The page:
The lesson here is that cataloguing a large quantity of information is not for free: a simple and easy way to have tons of documents well ordered, always accessible at any time under your fingertips, is an utopistic dream.
I think now it’s time to drop buzzwords like “web2.0″ (the parent of all buzzwords) and to pass to some more serious and structured ideas about information architecture. Since I don’t like to reinvent the wheel again and again and since I need something to index my documents, I decided to investigate how librarians organize the knowledge in a big library, following these two ideas:
- the librarian is a very old job, and librarians can boast a thousand-year-old experience;
- I have many documents on my hard disk, and these documents are very different about topics, media type and relevance, but nothing compared to the Library of Congress or other similar libraries in the world.
A quick search around led me to some readings and I discovered a whole universe of studies about information indexing. The most appealing theory I found is the faceted classification, in which multiple trees of “facets” are used to reach information. What are facets, actually?
A faceted classification system is composed by a number of categories (facets) what represent different aspects of the items we are going to classify. Each facet (aspect) is explained and developed in a tree of terms (now to be known as “foci”, or individually, “a focus”). To classify an item, therefore, you apply one or more terms from one or more facets to the item. In this way you have a multidimensional approach to the items you are indexing.
There are two main criteria developed by librarians to compose faceted classifications:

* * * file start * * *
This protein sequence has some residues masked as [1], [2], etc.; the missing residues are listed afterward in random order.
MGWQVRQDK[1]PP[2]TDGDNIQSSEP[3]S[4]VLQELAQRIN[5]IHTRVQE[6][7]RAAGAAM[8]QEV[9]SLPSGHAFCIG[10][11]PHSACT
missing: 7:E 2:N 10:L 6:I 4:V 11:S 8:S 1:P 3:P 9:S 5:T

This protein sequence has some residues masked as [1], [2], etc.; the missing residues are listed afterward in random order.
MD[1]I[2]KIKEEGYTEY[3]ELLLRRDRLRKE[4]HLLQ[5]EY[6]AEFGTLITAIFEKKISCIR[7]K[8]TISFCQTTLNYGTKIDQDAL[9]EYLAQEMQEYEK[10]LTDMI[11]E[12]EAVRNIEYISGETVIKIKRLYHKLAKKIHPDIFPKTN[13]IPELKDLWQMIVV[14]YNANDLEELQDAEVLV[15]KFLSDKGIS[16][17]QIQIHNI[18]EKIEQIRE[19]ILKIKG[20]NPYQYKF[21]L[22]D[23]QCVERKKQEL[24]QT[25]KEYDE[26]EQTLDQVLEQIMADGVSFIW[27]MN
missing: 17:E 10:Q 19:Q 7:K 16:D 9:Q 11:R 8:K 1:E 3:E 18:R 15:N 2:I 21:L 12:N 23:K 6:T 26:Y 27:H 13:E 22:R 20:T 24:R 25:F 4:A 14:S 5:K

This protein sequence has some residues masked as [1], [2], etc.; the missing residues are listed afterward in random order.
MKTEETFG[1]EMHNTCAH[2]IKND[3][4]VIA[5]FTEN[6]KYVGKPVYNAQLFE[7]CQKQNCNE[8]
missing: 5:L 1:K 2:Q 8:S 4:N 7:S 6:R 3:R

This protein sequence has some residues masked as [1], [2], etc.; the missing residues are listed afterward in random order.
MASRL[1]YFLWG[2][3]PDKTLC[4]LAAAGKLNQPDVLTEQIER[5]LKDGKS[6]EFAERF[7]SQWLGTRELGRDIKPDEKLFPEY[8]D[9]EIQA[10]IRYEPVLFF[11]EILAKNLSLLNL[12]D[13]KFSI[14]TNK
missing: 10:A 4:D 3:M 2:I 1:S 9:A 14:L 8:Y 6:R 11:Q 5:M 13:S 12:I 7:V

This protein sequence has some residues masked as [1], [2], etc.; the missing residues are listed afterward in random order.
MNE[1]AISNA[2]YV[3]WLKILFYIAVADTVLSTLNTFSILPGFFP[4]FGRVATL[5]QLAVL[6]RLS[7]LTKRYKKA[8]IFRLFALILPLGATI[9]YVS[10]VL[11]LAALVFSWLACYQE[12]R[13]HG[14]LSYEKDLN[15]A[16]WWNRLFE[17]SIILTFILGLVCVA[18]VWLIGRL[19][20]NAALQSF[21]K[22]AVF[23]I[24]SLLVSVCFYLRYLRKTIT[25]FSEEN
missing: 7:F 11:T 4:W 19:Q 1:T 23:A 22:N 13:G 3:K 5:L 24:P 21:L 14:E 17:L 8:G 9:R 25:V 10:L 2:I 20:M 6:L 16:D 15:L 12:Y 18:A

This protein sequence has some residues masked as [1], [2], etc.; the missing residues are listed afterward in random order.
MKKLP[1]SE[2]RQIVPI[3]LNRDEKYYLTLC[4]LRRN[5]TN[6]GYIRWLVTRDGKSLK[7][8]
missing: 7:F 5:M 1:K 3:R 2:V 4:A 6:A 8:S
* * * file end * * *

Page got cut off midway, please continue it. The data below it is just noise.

- the list of facets should represent several aspects of the items to be classified, and should be “orthogonal”, as much as possible;
- the tree of terms belonging to each facet should present at each node a unique criterion of division, i.e. the set of children of a node must be a partition of the whole parent node, so that the hierarchy has no overlapping terms.
Following these two principles the result will be a set of trees in which items are classified, and consequently several access points from which to start the search. Instead of a tree, the final data structure resulting from this kind of classification is a DAG (a directed acyclic graph), which provide a flexible way to organize knowledge, without being chaotic like a “tag cloud”.
An excellent example of faceted classification is the Nobel price winners page, a demo of the Flamenco Project of the Berkeley University: you can navigate through the various criteria in which Nobels are classified in an intuitive way, with a simple and effective interface.
Another example of use of facets is the Amazon jewelry page. You can reach the page going to Amazon.com and looking for “Jewelry and Watches” in the Product Categories menu.
Since I find the idea of facets very interesting, I decided to start a little experiment in this blog: Wordpress handles trees of categories, so I decided to adapt them and use the whole category system as a facets system. Is will not be perfect, because there are no facilities to navigate into the DAG, like in the Flamenco Project, and the reader cannot choose more than one focus at time, but it’s a starting point. If the result, in a few months, will be better than my experience with del.icio.us tags, I’ll probably start a software project to handle files on my computer using facets.